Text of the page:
Feb 01, 2016
Detecting Dark Clouds in the Galactic Plane with 2MASS dataBy : Luis MercadoIn collaboration with the part of GLIMPSE team (Christer Watson, Ed Churchwell and Bob Benjamin)
Introduction / BackgroundWhat are Dark Clouds and why study them?Optically thick at visual and IR wavelengthsStar Formation RegionsGLIMPSE & SIRTF Infrared SurveysMSX (8 micron) Showed dark clouds to be thicker than previously believed2MASS 2 Micron All-Sky Survey
2MASS DatabaseImaged entire sky in near infrared with J, H & K filtersUsed data to produce point source catalog with over 300 million sourcesOur selection criteria:Artifact flagsMagnitude errors < 0.15 magsMag limits:14.3 for H, 13.5 for K
Our TechniqueH-K grid pixels represent average color excess over a radius of 1.2Stellar density grid pixels represent number of stars over radius of 1.2Unsharp Masking used Gaussian to smooth image and create contrast image
Smoothing ProcessContrast =Image - Background_____________________Background1.2 radius for image2.0 radius for smoothing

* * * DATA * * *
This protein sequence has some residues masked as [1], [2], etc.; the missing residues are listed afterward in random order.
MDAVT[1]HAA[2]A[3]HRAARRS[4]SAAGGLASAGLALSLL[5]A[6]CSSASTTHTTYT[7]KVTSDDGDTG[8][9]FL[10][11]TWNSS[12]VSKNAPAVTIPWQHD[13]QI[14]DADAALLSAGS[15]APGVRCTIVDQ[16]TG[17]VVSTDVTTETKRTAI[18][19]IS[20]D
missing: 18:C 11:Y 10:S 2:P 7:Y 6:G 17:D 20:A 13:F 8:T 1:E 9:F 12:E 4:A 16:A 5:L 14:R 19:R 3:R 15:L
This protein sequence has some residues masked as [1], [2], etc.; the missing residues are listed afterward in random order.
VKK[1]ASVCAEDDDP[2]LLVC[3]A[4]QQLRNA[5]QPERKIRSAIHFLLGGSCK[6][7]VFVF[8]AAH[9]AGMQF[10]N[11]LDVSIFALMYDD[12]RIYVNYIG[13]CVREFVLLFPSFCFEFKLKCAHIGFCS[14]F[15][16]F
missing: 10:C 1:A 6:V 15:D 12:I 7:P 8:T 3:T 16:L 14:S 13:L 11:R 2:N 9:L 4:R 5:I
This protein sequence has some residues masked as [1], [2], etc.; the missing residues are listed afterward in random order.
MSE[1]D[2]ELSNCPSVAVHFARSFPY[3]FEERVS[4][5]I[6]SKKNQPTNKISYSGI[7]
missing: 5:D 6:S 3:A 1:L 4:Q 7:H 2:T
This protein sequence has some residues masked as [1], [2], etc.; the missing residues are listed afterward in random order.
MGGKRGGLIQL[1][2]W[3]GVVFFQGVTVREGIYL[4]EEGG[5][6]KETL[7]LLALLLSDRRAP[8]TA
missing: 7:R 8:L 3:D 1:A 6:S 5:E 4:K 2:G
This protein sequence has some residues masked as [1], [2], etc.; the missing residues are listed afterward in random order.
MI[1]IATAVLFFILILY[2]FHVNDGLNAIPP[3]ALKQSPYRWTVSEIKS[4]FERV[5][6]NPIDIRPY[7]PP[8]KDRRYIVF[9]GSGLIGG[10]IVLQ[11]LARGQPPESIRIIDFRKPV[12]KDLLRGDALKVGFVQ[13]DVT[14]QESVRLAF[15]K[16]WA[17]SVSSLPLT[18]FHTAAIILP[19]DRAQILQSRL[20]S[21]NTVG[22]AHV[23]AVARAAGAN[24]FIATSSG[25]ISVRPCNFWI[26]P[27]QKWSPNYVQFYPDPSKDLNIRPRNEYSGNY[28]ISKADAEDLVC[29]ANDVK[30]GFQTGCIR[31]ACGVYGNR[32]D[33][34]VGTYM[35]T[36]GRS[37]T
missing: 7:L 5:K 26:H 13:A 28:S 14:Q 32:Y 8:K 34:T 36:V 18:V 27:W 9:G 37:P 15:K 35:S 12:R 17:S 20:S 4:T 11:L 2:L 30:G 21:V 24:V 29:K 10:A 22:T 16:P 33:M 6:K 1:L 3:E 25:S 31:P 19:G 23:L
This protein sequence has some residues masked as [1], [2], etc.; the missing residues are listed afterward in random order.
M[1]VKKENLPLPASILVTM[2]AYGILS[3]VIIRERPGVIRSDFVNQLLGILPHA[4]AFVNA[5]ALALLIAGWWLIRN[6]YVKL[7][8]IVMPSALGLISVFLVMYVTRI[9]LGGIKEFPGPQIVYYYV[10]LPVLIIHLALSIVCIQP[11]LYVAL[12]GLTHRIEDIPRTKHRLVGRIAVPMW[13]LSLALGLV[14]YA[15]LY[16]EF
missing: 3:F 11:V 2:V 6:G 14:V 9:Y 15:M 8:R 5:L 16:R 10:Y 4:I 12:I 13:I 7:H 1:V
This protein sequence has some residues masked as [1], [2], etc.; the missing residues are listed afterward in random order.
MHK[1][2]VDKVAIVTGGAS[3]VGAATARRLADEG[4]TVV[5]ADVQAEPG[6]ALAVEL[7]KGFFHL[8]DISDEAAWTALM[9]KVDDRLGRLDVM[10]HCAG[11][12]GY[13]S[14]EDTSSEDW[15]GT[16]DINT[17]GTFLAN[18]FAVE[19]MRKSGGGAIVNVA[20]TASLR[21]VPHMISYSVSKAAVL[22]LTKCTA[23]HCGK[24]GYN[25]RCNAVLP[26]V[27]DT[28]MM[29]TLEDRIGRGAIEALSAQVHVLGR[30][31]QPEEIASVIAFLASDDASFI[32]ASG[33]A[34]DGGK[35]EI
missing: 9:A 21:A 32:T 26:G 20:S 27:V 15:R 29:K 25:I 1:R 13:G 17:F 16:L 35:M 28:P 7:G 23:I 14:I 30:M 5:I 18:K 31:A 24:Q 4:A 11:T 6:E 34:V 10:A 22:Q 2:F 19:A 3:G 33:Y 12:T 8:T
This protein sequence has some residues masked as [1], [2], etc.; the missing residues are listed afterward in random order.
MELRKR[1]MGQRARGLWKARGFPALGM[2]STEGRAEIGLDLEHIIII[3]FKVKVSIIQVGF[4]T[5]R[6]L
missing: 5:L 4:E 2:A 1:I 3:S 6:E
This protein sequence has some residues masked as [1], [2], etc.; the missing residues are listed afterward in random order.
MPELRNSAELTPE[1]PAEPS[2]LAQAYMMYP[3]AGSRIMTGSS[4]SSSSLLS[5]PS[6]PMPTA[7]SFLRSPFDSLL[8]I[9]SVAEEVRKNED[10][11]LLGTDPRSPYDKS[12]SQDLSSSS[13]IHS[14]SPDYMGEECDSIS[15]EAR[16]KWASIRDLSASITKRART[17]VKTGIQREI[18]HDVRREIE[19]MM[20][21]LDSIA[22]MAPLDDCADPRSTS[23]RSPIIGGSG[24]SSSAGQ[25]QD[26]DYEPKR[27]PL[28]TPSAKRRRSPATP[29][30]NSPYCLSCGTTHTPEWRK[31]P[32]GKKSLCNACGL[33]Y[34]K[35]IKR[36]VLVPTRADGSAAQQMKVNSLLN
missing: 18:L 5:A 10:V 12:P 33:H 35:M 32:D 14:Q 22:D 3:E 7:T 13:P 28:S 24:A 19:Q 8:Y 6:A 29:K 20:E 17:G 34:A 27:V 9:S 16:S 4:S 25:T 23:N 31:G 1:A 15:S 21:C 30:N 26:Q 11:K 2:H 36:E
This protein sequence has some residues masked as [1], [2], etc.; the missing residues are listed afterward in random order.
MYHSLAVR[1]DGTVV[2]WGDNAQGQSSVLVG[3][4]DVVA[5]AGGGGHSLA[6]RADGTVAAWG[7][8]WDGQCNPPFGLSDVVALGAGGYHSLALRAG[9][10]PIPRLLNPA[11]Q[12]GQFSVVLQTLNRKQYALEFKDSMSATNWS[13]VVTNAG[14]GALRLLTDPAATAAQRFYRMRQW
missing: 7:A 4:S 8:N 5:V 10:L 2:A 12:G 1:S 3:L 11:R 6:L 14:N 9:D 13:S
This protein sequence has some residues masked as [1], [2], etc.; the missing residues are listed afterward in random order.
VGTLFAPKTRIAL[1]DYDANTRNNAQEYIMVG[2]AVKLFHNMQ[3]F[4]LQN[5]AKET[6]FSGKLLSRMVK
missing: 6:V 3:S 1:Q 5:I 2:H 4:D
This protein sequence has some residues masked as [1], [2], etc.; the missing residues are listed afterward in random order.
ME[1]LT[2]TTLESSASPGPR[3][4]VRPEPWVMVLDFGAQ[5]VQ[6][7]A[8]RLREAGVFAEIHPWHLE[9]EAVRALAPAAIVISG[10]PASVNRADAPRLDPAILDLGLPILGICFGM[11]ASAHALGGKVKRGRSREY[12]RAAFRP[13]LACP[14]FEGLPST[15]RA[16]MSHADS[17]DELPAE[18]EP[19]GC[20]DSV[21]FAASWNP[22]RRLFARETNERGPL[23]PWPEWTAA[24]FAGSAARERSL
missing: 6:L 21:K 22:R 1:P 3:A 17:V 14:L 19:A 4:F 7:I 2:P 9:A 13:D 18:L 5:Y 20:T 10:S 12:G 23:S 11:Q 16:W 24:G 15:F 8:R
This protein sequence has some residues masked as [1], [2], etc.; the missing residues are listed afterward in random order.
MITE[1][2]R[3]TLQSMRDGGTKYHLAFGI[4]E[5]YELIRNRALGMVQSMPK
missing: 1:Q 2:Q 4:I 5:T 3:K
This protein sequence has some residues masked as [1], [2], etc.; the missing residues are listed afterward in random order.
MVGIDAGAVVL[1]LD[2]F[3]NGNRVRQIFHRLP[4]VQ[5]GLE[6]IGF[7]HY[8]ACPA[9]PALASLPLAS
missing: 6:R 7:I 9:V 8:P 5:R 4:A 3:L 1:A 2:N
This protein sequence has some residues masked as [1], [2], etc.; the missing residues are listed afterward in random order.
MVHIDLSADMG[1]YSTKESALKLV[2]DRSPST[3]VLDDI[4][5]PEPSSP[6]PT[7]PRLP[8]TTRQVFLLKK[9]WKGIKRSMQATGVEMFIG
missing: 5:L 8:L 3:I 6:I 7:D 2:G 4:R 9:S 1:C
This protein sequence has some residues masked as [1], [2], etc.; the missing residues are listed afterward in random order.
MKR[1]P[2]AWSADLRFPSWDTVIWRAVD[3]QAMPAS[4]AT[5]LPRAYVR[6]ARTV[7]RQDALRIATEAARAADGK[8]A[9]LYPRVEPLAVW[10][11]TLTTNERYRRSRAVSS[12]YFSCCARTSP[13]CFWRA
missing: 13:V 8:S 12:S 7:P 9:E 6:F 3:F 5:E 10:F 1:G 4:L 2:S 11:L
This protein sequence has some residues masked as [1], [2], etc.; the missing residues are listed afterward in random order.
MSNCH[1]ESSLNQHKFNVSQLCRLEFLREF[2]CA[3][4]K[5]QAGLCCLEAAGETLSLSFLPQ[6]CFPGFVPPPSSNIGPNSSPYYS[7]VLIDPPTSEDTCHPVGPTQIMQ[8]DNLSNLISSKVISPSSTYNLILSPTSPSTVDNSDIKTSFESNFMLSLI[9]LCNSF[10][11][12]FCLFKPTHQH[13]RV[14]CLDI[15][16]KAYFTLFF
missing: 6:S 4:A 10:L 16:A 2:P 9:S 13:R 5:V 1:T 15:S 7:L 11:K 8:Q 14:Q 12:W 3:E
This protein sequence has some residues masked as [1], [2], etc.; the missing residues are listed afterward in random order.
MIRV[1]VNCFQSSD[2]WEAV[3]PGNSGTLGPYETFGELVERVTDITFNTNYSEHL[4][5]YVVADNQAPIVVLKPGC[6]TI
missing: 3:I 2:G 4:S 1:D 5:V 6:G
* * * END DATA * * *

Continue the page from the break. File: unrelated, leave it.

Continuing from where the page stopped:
Our TechniqueH-K grid pixels represent average color excess over a radius of 1.2Stellar density grid pixels represent number of stars over radius of 1.2Unsharp Masking used Gaussian to smooth image and create contrast imageBest technique: product of color and density contrasts
What it all looks like
Above: Product of density and color contrast.
Below:MSX image of same field (l = 1015).Notice the correlation between the dark blue objects on the contrast plot and high absorption areas (dark clouds) in the MSX image.
2MASS three color image of test field.Also plotted are contours obtained from our selection method for the corresponding area.
Results / ConclusionsDark Clouds are identifiable with 2MASS dataFound technique that proves thisColor excess and stellar density are both used as indicators380 dark clouds were detected in l = 10- 40 range with our techniqueSince we only see foreground stars, information about the clouds is limited
What Now?Develop catalogue of Dark Clouds for publishingPresent work at AAS meetingUse data on future research missions such as SIRTF
ProblemsLeft: Histogram of # of dark clouds detected vs. galactic longitude. Notice a rise in detections at high longitudes, opposite to what would be expectedRight: Plot of noise and density versus longitude. Notice the similar behavior. It turns out noise seems to be proportional to the density, but in an unexpected way.